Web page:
Game Of Thrones Creator Thinks Star Wars Does One Thing Terribly
Game of Thrones creator George R.R. Martin has some thoughts about Star Wars and they are not exactly positive.
Game of Thrones author George R.R. Martin created one of the modern classics of fantasy literature with his A Song of Ice and Fire series, which was then exposed to an unimaginably wide audience when its HBO adaptation became a cultural talking point. Arguably, that put him in the very select echelon of living people (sorry, Gene Roddenberry) who can truly criticize the Star Wars franchise from the perspective of someone who has built something remotely comparable. And according to the Game of Thrones creator, Star Wars is really bad at how they kill people.
More specifically, George R.R. Martin thinks that death is treated too casually in the Star Wars universe. According to a recent interview with The Independent, the Game of Thrones writer believes that death has become trivialized in media and that it does not have the emotional impact that real-life tragedy should. This might seem a little hypocritical, considering that Game of Thrones is particularly known for its savage and ruthless treatment of its characters, many of whom die in horrible, drawn-out ways. But what Martin actually means is that he believes that if you are going to portray death in a sorry, it should be meaningful, which is why he tries to maximize its impact. This is what he says about Star Wars, on the other hand:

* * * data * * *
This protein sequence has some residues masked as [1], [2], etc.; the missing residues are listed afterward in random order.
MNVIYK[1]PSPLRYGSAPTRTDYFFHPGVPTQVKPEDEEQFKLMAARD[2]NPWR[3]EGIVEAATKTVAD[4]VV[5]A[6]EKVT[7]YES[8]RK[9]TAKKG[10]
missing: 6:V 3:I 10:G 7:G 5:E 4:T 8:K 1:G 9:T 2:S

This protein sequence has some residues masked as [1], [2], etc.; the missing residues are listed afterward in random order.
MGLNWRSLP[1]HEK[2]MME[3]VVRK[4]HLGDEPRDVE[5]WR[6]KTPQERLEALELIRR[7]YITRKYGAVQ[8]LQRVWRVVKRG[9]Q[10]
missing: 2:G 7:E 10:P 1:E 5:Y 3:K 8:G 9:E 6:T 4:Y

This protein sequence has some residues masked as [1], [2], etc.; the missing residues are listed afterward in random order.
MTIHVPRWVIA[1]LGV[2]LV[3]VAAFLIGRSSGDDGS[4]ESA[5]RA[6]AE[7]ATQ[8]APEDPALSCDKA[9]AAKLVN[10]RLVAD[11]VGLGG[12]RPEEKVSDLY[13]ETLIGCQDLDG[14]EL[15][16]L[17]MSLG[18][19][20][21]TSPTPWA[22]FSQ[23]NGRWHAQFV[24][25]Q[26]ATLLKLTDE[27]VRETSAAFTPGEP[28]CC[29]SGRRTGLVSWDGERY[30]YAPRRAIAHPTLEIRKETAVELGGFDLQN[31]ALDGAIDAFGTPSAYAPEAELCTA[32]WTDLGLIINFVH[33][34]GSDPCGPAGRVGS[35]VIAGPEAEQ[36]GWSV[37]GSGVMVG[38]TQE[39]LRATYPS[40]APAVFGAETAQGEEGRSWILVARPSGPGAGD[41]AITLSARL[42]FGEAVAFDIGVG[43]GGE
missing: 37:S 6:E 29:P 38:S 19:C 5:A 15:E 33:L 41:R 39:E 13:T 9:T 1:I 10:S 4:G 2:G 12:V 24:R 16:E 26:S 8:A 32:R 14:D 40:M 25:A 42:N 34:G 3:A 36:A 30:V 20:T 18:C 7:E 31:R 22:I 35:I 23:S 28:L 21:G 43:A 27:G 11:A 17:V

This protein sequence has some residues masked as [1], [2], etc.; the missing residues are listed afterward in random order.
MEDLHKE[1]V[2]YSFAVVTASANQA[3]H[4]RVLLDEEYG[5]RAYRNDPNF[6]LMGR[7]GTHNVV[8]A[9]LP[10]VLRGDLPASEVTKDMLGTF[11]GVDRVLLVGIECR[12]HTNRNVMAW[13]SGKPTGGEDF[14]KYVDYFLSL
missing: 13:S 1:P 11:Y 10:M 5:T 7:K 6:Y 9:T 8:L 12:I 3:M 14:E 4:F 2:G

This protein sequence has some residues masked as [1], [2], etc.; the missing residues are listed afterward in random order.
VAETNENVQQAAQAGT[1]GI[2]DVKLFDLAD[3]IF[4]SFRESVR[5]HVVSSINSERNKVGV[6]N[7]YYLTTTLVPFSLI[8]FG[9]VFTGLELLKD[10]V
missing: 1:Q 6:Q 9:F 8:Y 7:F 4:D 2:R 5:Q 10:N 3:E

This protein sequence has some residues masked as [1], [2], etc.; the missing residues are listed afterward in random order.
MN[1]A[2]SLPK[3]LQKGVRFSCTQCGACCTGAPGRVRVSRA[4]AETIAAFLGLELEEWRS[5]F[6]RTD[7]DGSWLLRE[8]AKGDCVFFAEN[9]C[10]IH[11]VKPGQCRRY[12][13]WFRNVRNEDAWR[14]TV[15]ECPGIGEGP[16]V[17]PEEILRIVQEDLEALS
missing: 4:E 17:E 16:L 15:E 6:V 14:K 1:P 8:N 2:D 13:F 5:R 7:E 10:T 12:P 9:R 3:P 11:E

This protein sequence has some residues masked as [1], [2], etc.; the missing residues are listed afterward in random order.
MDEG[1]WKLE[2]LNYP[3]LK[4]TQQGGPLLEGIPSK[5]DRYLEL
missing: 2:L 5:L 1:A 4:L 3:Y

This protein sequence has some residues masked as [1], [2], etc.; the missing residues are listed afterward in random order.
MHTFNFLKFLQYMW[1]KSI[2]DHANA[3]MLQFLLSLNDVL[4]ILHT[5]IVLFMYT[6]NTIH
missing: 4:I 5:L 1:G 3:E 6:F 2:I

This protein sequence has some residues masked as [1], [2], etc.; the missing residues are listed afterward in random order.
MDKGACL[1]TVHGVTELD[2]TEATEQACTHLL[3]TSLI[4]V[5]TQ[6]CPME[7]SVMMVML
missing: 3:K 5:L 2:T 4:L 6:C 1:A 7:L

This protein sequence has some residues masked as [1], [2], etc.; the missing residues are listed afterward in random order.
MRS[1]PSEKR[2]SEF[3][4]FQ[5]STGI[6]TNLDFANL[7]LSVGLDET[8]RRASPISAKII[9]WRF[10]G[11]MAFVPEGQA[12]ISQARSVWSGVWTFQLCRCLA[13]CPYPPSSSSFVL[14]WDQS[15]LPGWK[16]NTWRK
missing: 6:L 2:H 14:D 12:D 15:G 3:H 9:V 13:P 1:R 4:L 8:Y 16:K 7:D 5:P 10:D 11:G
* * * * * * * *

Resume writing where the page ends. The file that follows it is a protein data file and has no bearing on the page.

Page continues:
Star Wars kills more characters than I do!. In the very first Star Wars movie they blow up the entire planet of Alderaan, which has, like, 20 billion people on it, and they’re all dead. But you know what? Nobody cares. Everybody on Alderaan is dead. Oh, OK. But we don’t know the people on Alderaan. We don’t feel their deaths. It’s just a statistic. If you’re going to write about death, you should feel it.
It is hard to argue with the Game of Thrones writer on that one. The destruction of Alderaan in A New Hope does pass rather bloodlessly (given that it is via planetary destruction rather than being repeatedly stabbed in the stomach) and it does seem like its greatest immediate effect is an old man having a headache. He goes on to describe the effect he felt the infamous “Red Wedding” of Game of Thrones had on viewers:
It’s a horrible chapter, and it upsets people. It makes people angry, it makes people sad. People throw the book against the wall or into the fireplace. When it was on TV, it had the same effect on tens of thousands, if not millions, of people. To my mind, that’s good. We’re talking about death here!
Again, difficult to argue. That particular scene is one of the Game of Thrones sequences that most drew a line in the sand with audiences to determine whether they could bear the kind of brutality of death and treachery as depicted on screen. By that measure, Game of Thrones does place more weight on death than Star Wars.
On the other hand, it can be argued that Game of Thrones and Star Wars have very different intentions in their storytelling. The latter is commonly described as a space opera, a genre that is purposely melodramatic and favors ideas of chivalric romance over realism. On the other hand, Game of Thrones was written in response to the ideas of chivalry in fantasy and deconstructing them with the general assumption that human nature is essentially violent and power-hungry. So, really, trying for different things here, George R.R. Martin.
It also could be posited that the entire point of entertainment (even that which contains death, which is pretty much all of them) is not to mirror the trauma of life precisely, but to provide either escape or perspective on it. At the end of the day, Game of Thrones does what it does and likewise for Star Wars. But you do you, George R.R. Martin.